Startup money for the 250th anniversary celebration of the American Revolution in 2025 is included in a $1 million amendment just approved by legislators and first offered by state Sen. Mike Barrett.
“With this first major round of funding, we can get serious about telling our story to the nation and the world in the course of marking a high-profile milestone,” Barrett said.
Barrett is chair of the finance subcommittee of a new statewide commission created last year to oversee the promotion and planning of the 250th birthday for Massachusetts. He first broached the subject of state budget funding to Lt. Gov. Kim Driscoll last December. He followed up in February of this year when Gov. Maura Healey visited Drumlin Farm in Lincoln.
“In terms of keeping the $1 million intact through an arduous budgetary process, the governor, the lieutenant governor, Senate President Spilka and Speaker Mariano are the key players,” Barrett said. “With their help and effective pushing by a powerhouse delegation — state reps. Simon Cataldo, Michelle Ciccolo, Carmine Gentile, Ken Gordon, and Alice Peisch — we got this done. I am very happy.”
President Ulysses S. Grant came to the area in 1875 to help celebrate the Revolution’s 100th birthday and President Gerald Ford came in 1975, for the 200th.
“All of which suggests the 250th should bring crowds and traffic, which will be challenging,” Barrett said.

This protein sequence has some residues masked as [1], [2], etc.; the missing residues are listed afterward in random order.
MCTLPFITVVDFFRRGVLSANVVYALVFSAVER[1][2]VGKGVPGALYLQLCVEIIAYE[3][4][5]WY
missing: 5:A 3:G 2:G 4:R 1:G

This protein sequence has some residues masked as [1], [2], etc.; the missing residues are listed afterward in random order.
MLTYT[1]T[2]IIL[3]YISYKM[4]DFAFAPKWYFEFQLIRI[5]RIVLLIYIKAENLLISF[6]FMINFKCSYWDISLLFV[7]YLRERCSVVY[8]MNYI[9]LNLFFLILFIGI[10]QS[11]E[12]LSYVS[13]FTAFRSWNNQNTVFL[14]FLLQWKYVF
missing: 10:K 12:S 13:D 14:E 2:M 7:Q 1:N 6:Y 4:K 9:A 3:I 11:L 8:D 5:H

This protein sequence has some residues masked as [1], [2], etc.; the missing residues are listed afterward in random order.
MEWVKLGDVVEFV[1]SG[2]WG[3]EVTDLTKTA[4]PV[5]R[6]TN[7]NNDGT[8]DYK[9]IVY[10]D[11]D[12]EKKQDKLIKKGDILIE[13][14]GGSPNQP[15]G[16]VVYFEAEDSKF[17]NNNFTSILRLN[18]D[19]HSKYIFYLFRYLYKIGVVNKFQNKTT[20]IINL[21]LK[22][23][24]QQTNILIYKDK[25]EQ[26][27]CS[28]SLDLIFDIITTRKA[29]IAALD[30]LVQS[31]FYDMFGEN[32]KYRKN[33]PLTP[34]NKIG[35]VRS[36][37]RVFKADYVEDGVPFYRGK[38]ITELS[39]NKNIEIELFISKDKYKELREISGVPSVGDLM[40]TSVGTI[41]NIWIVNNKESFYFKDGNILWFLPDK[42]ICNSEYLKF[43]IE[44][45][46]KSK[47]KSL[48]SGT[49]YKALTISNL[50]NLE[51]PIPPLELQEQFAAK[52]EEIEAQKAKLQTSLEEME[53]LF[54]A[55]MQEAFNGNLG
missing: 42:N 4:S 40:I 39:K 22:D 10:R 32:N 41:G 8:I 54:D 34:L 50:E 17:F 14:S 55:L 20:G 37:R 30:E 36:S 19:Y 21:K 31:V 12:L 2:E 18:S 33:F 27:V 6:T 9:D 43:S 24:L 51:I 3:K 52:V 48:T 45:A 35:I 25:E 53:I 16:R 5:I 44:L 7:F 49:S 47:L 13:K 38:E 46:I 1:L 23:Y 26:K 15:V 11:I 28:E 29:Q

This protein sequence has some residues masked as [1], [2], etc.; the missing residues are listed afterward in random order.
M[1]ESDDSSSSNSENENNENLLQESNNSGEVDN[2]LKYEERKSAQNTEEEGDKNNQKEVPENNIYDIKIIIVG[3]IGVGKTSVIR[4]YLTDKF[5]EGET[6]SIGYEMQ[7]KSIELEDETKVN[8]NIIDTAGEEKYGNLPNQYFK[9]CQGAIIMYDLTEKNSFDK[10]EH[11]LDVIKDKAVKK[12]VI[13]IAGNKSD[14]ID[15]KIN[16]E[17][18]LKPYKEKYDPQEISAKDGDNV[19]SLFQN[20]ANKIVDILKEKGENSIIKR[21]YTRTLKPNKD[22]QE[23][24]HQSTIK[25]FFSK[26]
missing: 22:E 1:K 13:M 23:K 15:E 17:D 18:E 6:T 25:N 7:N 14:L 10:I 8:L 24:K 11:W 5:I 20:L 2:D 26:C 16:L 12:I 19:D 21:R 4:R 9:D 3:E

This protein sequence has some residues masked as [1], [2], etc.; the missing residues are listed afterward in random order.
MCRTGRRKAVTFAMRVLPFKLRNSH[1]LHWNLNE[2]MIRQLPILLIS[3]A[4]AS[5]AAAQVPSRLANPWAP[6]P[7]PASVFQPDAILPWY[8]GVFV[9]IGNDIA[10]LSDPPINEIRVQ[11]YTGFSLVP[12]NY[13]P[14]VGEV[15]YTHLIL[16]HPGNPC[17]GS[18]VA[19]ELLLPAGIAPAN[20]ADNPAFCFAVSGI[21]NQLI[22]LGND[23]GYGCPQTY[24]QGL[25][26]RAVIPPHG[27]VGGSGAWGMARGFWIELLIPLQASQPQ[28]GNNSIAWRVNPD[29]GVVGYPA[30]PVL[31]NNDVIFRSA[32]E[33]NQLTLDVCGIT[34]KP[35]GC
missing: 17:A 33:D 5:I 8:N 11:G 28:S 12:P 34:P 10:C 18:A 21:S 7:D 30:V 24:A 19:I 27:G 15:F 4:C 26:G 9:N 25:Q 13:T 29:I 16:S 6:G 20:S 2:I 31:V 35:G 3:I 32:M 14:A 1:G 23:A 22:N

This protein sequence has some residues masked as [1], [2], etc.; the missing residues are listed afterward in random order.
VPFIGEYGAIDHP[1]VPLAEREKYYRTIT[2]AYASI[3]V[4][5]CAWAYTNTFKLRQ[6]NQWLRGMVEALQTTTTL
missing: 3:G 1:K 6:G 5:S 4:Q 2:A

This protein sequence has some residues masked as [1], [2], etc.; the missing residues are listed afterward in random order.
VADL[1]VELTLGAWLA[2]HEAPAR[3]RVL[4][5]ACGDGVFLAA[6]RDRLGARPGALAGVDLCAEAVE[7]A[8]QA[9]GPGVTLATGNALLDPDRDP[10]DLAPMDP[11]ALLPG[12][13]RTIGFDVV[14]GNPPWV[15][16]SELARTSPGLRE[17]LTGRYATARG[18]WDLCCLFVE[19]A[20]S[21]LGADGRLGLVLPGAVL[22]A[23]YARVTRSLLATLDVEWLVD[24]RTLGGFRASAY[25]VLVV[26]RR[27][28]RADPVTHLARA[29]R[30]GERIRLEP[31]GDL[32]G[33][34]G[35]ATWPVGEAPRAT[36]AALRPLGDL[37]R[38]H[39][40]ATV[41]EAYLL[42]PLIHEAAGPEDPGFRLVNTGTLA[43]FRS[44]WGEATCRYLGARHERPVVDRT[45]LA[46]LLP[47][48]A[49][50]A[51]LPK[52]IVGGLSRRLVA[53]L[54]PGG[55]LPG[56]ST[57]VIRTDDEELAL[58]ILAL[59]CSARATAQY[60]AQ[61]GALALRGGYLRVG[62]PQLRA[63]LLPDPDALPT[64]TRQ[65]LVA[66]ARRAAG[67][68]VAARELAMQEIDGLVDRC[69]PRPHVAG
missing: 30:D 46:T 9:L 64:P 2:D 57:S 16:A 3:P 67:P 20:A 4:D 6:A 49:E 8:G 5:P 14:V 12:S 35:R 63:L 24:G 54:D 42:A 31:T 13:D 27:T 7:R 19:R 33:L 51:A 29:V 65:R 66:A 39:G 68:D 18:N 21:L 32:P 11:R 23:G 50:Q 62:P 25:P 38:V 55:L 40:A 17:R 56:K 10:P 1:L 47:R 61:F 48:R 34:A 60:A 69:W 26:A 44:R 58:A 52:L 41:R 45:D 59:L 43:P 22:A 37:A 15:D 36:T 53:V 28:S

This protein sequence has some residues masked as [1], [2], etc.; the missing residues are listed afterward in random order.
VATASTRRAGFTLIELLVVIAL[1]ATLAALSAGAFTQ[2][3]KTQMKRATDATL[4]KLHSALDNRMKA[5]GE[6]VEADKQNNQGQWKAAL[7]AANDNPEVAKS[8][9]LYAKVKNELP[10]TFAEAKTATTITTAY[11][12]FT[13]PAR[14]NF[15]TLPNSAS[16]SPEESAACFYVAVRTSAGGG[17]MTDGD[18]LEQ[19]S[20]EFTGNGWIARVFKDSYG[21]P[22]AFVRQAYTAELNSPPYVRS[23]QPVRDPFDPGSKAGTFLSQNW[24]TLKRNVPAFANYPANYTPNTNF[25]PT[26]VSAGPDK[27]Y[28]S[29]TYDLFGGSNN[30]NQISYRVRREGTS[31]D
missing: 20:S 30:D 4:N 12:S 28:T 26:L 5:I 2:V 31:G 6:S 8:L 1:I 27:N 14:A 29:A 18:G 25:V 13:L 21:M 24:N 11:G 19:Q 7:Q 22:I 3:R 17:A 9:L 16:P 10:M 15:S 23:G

“The assets that we need to manage this are very substantial,” said Henry Dane, chair of Concord’s Select Board and chair of the Concord 2025 Executive Committee. “I’m grateful to Sen. Barrett for his efforts. One must always be optimistic.”
However, the $1 million in state funding, if approved, will likely be split between many communities, he said, The Concord committee’s last shot to request funds from the town will be at Town Meeting in April 2024.
“My district has a lot riding on getting the 250th right,” said Barrett who represents Lincoln, Lexington and Concord, “But, then, so do Boston, Cambridge, and Arlington — three other communities in the line of march — not to mention Salem, Marblehead, Gloucester, Framingham, Braintree, Medford, Worcester, Somerville, and other places that played important roles in the Revolutionary story.”
The entire state budget, including the funding for the 250th, now goes to the governor, who has 10 days to consider whether or not to sign the document and possibly veto individual line items.
“I happen to know that Gov. Healey has taken a personal interest in helping our towns and the Commonwealth gear up for 2025,” Barrett said. “I’m confident this line item will survive her review.”